The recent upsurge in the number of piracy attacks on vessels in the Gulf of Guinea as well as the frequency of the attacks has become a source of worry to many industry watchers.
One of them, a former President of the Nigerian Merchant Navy Officers and Water Transport Senior Staff Association, Engr. Matthew Alalade who spoke in an interview with our correspondent in Lagos on Tuesday said that the development should be a source of worry to every maritime operator in Nigeria.
Alalade recalled that the Director General of the Nigerian Maritime Administration and Safety Agency (NIMASA) came out few months ago to say that they had some information that some Somali pirates were infesting the Gulf of Guinea and that they were still watching the trend for the next line of action.
While pointing out that although the veracity or otherwise of that statement could not be independently ascertained by the operators, he however asserted that since the comments by the NIMASA DG, “we are hearing events of attacks, kidnappings almost on a weekly basis even sometimes twice a week according to IMB reports.”
He noted that “since the disclosure of the presence of the Somali pirates on our waters, we have not heard anything and we are disturbed that the seafarers in Nigeria are no longer safe, although, all over the world, it is the seafarers that being affected. So, we are being disturbed and are begging the agency concerned, they should see that there is a lot of platforms so that the Navy can effectively police our waters.”
“We are not pleased at all because it is coming on weekly basis and Nigeria maybe termed a war risk zone. So, it is something that the federal government must re-strategise on what to do, invite the stakeholders in the industry for a meeting on way forward as it affects piracy.
“Now, the Honourable Minister of Transportation went to engage an Israeli company last two years or so in a contract to supply platforms but we are yet to see the contract take off. The federal government is talking about the Israeli contract but we don’t believe the contract will change anything because these things are localized crimes which I believe can be solved locally. So, this Israeli of a thing, I don’t know whether it is another way for government officials to siphon money.
”Now, we are seeing this on weekly basis and we don’t know what the government is doing about it because it is gradually degenerating and that is disturbing trade in Nigeria because nobody will like to bring his vessel here to come and trade here especially this Niger-Delta region, they are being affected mainly apart from Cotonou and Lome. They may prefer to go to other regions.”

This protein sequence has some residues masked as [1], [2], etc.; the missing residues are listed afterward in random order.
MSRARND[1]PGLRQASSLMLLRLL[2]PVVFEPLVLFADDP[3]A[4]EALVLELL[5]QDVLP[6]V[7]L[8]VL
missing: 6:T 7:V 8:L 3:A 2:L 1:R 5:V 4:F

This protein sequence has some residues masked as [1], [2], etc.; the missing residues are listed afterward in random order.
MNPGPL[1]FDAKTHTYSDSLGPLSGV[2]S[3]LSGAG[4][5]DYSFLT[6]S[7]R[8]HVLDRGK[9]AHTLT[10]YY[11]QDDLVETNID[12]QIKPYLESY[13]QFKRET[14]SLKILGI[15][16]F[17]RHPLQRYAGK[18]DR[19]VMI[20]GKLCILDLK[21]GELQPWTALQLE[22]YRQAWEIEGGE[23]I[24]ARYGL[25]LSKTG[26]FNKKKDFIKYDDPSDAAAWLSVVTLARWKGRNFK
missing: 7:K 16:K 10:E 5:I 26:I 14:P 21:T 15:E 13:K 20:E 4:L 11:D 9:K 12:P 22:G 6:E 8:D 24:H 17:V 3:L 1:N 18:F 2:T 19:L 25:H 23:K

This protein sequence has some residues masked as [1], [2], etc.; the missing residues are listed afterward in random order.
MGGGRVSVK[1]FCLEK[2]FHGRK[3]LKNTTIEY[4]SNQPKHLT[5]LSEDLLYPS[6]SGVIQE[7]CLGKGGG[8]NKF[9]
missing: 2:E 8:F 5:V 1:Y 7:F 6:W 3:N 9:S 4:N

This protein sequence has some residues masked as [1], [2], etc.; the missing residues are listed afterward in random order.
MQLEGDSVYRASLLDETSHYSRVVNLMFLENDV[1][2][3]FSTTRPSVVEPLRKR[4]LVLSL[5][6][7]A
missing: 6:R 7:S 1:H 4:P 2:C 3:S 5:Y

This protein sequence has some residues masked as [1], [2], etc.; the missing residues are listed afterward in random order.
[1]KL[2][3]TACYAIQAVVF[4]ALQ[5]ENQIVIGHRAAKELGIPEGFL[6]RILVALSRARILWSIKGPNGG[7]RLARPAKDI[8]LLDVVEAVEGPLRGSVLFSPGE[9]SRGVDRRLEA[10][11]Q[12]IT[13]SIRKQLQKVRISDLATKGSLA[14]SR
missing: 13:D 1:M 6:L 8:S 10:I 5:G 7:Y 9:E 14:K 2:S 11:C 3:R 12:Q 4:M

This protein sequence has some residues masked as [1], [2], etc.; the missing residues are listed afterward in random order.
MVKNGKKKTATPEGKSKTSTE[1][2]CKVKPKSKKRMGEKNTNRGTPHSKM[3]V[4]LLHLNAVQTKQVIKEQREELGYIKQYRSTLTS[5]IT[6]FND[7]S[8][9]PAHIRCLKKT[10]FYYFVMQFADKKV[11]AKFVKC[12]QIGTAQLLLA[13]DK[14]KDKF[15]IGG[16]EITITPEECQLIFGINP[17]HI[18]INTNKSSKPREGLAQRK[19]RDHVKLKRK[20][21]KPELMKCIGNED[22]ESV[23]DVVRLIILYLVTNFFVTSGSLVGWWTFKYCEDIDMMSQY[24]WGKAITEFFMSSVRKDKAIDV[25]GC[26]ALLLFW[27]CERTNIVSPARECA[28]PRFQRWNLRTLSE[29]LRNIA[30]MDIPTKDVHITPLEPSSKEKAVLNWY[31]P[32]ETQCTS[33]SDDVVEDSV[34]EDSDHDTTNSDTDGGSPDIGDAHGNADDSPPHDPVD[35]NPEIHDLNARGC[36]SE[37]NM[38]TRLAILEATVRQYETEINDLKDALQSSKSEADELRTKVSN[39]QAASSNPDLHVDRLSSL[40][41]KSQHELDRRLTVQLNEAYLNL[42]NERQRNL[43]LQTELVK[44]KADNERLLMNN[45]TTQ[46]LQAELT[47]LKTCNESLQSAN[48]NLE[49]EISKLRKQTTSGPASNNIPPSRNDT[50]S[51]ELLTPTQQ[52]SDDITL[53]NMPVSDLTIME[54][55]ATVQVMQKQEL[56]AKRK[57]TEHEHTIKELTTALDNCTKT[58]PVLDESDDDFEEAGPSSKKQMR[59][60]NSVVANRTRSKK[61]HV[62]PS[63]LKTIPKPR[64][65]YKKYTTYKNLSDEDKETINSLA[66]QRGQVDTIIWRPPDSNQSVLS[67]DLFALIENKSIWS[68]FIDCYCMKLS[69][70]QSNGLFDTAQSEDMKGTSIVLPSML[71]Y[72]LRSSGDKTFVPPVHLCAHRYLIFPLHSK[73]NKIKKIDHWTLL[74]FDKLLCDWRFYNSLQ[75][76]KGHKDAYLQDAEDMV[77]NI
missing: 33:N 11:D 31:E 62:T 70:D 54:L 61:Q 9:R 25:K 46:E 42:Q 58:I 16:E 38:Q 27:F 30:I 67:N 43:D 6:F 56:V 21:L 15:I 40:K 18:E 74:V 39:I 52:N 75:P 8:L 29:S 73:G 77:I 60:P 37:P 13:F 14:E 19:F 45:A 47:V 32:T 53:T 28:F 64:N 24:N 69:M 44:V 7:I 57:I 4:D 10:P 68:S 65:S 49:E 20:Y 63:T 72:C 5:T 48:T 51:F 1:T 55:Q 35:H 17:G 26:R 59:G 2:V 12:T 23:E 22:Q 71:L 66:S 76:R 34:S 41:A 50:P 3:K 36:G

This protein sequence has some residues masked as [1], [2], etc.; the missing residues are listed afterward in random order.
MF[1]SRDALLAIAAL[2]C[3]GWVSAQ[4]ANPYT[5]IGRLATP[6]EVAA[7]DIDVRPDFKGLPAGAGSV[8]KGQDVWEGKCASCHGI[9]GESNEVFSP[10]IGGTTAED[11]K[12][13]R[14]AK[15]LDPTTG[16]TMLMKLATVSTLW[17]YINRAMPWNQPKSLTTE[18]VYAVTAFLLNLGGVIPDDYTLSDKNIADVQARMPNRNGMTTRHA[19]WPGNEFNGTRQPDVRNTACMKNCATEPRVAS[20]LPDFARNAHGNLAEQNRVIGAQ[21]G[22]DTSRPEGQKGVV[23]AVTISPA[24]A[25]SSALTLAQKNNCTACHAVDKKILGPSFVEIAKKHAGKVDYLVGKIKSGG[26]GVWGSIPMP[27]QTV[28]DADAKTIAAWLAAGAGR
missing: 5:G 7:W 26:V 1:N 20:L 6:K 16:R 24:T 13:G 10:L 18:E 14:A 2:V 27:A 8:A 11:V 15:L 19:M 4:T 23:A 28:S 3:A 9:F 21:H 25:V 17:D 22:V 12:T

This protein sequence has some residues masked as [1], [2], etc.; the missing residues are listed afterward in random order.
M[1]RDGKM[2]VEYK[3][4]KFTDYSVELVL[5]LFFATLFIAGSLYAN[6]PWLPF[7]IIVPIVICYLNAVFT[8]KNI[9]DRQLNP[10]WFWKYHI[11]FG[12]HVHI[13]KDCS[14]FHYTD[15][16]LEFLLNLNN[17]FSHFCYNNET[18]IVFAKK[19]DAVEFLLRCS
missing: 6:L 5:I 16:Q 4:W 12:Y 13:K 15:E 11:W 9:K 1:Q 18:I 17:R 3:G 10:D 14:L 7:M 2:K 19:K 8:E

On what could be the major cause of this menace, he said, “Chiefly among them is unemployment and the government must liaise with the local people because they know their boys, they must have meeting with them to ascertain what their demands are. Government too should do something to engage the youths so that they won’t have time to engage in all these nefarious activities. Since the government failed in this wise, the youths take the laws into their hands in order to survive, that is what we felt is causing this incessant piracy attack on our waters. So, they recourse to hijacking of vessels believing that if they do so, they will be settled by ransom and nobody is talking about the ransom, you just hear that they released a vessel but the ransom payment is never mentioned. So, the government must be on its toes to address the rate of unemployment generally.”
While describing the enactment and subsequent signing into effect the Anti-piracy law as a right step in the right direction, the former President believed that “if there is a law, it will also checkmate the rate of piracy even as he suggested that they must speed up the law process also so that it will not be so long to adjudicate a matter because marine is not something that will drag for a long time.”
“If we have law in place, people will be scared to go and commit piracy. If they prosecute offenders successfully, it will instill fear in intending offenders”, he added.
“Notwithstanding, the government must see it critically that there is marine job; there should be vessels because most of our cargoes are being carried by foreign vessels. So, what is happening to the Nigerian ship owners? But if the Nigerian ship owners have quota, then it will indirectly affect the indigenous seafarers positively by gaining them employment. We have been hearing of plans to re-establish the national shipping line, but let us see it materialize”, he further stated.
Photo: Former President of the Nigerian Merchant Navy Officers and Water Transport Senior Staff Association, Engr. Matthew Alalade.
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